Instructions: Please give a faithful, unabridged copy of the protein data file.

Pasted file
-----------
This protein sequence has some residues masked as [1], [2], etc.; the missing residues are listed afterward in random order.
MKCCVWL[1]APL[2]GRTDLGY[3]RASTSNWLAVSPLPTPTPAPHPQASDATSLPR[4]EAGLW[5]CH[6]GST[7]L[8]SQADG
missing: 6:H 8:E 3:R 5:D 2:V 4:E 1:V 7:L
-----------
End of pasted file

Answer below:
This protein sequence has some residues masked as [1], [2], etc.; the missing residues are listed afterward in random order.
MKCCVWL[1]APL[2]GRTDLGY[3]RASTSNWLAVSPLPTPTPAPHPQASDATSLPR[4]EAGLW[5]CH[6]GST[7]L[8]SQADG
missing: 6:H 8:E 3:R 5:D 2:V 4:E 1:V 7:L